As you might have heard, the English-language version of Wikipedia is one of many websites (including the Internet Archive) going dark on Wednesday, January 18th, to protest bills in congress that many internet users feel threaten the web. SOPA (Stop Internet Piracy Act - H.R. 6231) and PIPA (Protect Intellectual Property Act, S. 968) are supported by associations representing the the film, television, book publishing, and music industries. Wikipedia founder Jimmy Wales told the New York Times the legislation is unconstitutional.
“The government could tell us that we could write an entry about the history of the Pirate Bay but not allow us to link to it,” he said, referring to the popular file-sharing site. “That’s a First Amendment issue.”According to Wikipedia's statement
- It is the opinion of the English Wikipedia community that both of these bills, if passed, would be devastating to the free and open web.
- Over the course of the past 72 hours, over 1800 Wikipedians have joined together to discuss proposed actions that the community might wish to take against SOPA and PIPA. This is by far the largest level of participation in a community discussion ever seen on Wikipedia, which illustrates the level of concern that Wikipedians feel about this proposed legislation. The overwhelming majority of participants support community action to encourage greater public action in response to these two bills. Of the proposals considered by Wikipedians, those that would result in a “blackout” of the English Wikipedia, in concert with similar blackouts on other websites opposed to SOPA and PIPA, received the strongest support.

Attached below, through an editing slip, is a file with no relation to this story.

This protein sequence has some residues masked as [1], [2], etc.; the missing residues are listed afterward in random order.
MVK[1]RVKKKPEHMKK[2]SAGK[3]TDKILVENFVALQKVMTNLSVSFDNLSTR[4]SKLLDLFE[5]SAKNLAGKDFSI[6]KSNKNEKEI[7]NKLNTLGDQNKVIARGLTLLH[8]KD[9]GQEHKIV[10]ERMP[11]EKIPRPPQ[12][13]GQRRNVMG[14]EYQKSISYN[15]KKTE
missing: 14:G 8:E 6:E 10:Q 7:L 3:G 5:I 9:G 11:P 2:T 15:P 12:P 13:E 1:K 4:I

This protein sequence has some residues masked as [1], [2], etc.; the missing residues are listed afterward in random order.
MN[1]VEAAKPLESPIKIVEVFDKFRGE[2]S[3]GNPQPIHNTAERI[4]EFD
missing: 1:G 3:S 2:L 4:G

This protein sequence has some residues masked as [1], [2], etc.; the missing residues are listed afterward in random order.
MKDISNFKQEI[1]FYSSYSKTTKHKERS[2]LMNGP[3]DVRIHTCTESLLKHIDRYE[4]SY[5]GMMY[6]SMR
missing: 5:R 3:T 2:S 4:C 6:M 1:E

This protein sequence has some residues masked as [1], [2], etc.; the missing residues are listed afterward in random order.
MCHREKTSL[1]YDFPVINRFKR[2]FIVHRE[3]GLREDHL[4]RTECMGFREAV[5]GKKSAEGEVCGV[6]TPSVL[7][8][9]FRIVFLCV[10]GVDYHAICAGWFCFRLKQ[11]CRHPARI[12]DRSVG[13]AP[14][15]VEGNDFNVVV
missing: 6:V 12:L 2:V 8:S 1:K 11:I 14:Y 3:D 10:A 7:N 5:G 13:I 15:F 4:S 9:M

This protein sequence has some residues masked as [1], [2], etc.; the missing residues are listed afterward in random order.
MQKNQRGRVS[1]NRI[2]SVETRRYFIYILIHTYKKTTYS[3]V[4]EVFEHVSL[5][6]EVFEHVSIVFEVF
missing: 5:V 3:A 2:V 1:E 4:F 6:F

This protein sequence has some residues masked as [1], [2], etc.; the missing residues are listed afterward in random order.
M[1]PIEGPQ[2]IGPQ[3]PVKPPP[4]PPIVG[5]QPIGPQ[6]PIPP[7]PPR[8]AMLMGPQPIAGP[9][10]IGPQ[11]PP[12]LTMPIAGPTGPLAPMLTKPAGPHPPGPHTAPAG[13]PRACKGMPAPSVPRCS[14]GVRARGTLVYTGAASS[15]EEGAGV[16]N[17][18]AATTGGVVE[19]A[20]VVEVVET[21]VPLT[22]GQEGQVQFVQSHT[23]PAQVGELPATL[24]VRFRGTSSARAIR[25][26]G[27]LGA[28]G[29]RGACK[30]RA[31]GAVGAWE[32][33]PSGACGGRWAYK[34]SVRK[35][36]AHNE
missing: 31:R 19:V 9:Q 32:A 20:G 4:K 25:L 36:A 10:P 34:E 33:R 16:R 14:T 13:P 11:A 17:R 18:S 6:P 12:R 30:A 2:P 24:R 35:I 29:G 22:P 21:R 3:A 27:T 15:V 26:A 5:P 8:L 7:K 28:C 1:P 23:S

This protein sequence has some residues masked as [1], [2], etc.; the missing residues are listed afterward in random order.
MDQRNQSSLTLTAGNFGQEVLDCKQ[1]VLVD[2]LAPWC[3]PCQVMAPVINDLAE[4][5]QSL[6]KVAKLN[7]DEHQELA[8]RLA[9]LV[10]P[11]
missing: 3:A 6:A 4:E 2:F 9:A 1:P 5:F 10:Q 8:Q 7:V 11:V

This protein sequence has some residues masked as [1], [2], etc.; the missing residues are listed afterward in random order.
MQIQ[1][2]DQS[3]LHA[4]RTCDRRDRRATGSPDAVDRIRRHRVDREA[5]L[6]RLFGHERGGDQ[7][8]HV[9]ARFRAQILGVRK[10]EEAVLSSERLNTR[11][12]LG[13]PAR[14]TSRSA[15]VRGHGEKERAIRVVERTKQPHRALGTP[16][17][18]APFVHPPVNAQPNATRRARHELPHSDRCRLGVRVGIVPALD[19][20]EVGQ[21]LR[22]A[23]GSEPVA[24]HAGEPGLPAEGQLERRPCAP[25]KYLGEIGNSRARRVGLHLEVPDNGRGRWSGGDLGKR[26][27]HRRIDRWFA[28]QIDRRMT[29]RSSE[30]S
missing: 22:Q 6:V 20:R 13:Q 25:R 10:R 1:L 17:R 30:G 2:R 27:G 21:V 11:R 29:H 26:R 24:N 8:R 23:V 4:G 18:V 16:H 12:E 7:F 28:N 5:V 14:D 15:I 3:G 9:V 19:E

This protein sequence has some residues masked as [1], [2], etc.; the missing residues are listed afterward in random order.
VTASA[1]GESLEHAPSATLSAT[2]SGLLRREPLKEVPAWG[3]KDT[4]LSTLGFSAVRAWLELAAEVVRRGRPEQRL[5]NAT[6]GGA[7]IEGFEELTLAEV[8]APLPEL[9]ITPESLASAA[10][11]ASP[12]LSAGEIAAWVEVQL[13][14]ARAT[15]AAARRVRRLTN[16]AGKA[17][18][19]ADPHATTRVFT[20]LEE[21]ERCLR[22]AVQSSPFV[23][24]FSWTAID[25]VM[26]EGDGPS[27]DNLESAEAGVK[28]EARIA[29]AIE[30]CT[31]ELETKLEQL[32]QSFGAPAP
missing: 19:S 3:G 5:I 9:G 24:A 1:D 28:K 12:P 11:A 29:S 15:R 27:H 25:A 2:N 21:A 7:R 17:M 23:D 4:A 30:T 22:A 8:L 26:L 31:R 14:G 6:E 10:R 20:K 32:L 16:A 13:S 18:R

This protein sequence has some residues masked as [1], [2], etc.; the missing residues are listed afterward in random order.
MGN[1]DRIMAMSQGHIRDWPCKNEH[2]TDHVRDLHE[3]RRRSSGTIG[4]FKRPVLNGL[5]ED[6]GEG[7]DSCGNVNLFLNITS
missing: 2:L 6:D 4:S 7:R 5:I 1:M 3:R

- On careful review of this discussion, the closing administrators note the broad-based support for action from Wikipedians around the world, not just from within the United States. The primary objection to a global blackout came from those who preferred that the blackout be limited to readers from the United States, with the rest of the world seeing a simple banner notice instead. We also noted that roughly 55% of those supporting a blackout preferred that it be a global one, with many pointing to concerns about similar legislation in other nations.
Or - if your favorite websites are down and you're stuck for something to do - drop by and pick up a free mystery. Barbara Fister, who reviews crime fiction, has brought in two grocery bags of advance reader copies. Feel free to take one home with you.